Mountain Mercantile brings vibrant edge to Canal Flats

New venture housed in old high school

The local business scene in Canal Flats is looking vibrant, despite the closure of the mill a few years ago, due in no small part to the launch of a new business centre/artisan market in the old high school building.

Canal Flats residents Kelly Kask and Kate McLean took over the space last year, revamping the Base Camp Coffee Shop. They have since proceeded with plans to develop out the rest of the building, dubbing the whole venture Mountain Mercantile. Much of the retail space has been filled out by artisanal-style boutique small businesses selling local products and services. Indeed Mountain Mercantile has become the site of a local weekend vendors market, run by Tammy Chadney.

Business in the summer was brisk, and Mr. Kask and Ms. McLean are looking forward to this winter, which will be their first full winter for their new venture.

“People expect a small town market, and we wanted to step it up a notch with some high-end offerings,” said Mr. Kask, adding that the overwhelming number of hockey tournaments at the Canal Flats arena, most of which involved kids’ teams from Calgary, provide a perfect business opportunity to cater to the otherwise idle parents of these hockey kids. The old school is located right across the road from the arena, and the Base Camp now features a lounge, complete with comfy couches and wifi where hockey parents can, when not watching their kids on the ice, linger (“some even put their feet up and have a snooze,” said Mr. Kask) in a more enticing environment than a chilly arena with hard benches.

“It was our first summer with the coffee shop and it was busy. Even in the part of winter we operated last year, we found there was a huge impact, we could barely keep up,” said Mr. Kask.

The decision to expand their operation beyond the coffee shop was any easy one, according to Mr. Kask, since Canal Flats has comparatively few commercial ventures, leaving village residents driving long distances to do their shopping, yet has a number of skilled and creative locals with products or services to offer.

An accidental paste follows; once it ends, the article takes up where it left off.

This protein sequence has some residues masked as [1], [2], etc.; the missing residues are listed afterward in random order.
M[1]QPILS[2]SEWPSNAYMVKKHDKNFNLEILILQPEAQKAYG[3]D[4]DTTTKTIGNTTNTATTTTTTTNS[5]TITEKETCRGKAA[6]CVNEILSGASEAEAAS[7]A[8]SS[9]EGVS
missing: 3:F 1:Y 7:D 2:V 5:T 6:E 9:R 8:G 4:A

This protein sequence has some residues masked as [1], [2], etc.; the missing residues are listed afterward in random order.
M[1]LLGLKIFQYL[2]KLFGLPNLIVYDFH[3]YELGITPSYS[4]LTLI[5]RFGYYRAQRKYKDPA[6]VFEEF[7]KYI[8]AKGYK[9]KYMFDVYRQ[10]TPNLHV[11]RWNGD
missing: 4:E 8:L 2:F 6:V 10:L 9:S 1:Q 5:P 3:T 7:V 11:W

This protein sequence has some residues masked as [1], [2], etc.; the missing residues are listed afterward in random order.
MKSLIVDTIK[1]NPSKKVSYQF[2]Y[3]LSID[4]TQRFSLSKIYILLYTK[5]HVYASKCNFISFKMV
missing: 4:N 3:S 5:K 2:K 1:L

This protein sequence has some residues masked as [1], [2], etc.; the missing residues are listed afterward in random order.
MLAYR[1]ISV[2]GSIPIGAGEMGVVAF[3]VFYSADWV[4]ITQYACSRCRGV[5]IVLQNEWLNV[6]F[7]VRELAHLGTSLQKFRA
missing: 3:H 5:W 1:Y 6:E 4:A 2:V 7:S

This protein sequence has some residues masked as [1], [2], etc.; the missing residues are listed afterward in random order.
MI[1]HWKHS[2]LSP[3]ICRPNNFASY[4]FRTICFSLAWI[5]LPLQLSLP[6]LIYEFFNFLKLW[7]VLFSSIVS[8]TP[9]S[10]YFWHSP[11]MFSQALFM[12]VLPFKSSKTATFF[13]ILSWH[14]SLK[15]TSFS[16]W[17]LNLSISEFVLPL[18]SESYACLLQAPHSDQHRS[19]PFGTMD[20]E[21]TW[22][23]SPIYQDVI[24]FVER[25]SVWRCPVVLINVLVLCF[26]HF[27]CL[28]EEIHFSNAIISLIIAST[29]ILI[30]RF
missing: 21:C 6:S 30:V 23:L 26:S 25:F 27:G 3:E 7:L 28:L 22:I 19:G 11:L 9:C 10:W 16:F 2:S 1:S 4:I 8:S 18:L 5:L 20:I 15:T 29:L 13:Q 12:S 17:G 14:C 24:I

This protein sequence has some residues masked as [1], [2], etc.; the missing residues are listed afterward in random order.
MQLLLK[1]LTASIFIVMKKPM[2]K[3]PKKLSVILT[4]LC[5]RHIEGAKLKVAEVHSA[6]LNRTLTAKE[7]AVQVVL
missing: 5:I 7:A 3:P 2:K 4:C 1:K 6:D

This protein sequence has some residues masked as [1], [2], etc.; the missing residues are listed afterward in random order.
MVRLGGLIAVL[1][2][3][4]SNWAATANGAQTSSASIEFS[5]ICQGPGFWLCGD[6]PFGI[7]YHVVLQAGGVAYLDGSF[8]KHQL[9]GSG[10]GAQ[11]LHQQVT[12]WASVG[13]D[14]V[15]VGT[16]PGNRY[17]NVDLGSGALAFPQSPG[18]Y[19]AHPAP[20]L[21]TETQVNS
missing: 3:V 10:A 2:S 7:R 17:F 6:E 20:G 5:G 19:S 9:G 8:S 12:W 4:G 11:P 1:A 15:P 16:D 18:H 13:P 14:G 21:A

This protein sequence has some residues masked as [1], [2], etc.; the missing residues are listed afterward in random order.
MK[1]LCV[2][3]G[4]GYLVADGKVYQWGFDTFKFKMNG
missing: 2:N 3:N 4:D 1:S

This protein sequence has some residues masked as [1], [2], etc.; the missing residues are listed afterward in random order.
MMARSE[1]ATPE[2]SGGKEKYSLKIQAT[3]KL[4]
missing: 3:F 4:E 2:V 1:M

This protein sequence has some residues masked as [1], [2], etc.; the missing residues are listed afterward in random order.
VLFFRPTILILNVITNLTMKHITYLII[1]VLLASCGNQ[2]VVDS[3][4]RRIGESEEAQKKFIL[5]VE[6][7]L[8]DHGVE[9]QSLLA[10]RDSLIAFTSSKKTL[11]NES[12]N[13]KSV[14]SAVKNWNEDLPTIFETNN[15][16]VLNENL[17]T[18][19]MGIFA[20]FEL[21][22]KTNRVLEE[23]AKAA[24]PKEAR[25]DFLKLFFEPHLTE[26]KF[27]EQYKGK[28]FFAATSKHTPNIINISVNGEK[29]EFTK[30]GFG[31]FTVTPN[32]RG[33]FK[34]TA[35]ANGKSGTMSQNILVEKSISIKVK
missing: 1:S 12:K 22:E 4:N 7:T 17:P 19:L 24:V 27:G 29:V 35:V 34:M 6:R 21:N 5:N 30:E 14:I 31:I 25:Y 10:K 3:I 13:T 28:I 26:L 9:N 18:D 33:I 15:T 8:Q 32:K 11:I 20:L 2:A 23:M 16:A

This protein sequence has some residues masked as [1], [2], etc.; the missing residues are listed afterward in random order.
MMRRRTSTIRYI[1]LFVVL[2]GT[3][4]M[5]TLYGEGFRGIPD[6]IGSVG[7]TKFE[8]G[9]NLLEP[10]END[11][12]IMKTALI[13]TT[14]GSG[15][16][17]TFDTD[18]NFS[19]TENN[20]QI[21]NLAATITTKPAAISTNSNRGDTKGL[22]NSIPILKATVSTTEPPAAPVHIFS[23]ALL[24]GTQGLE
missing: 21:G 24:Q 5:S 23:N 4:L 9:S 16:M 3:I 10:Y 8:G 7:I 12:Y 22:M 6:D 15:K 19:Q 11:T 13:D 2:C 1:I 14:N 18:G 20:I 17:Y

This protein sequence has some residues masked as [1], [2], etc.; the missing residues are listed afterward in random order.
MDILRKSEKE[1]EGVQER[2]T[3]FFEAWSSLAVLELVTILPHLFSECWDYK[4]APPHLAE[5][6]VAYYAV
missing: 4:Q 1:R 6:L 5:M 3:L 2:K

“Mountain Mercantile acts as a venue for people to share their wares,” he said. “Sure, there’s a grocery, a gas station, and pub. But there were some things we were missing here in the village. Everybody wants or needs those things at some point, and to get them, half the people from Canal Flats would be driving down to Cranbrook and the other half would go to Invermere. It’s 45 minutes either way. Why not have them here?”

So far Mountain Mercantile has a fitness centre/gym; a boutique beauty and clothing store; a yoga studio; a dance studio; a boutique carpenter who makes gourmet cutting boards and adult-sized jenga games; local artists; a gourmet pickle maker; a pasta maker; locally made potato chips; at least two jewelry designers/creators; organic cold pressed juice; local ice cream; farm feed and supply; local sourdough bread; and homemade soda. There’s also handcrafted eco bags; sea salt; gourmet soups; hand crafted soap; a candy company; art kits; pet wear; custom reclaimed furniture; custom lighting design and fabrication; and essential oils.

“There’s a lot of talented people in the Valley,” said Mr. Kask, adding he and Ms. McLean are looking to add a pharmacy and pet grooming services to Mountain Mercantile.

He said the mix of local and high-end, designer type offerings is an intentional blend, one that will appeal to both Valley residents and Calgary hockey parents.

The vendors’ market in Mountain Mercantile currently is open Friday through Sunday from 8 a.m. to 2 p.m., but plans are afoot to expand that.

“We’re trying to get it to a seven-day a week operation,” said Mr. Kask.

A website for Mountain Mercantile is in the works, but in the meantime those interested to learn more can check out the Base Camp website at

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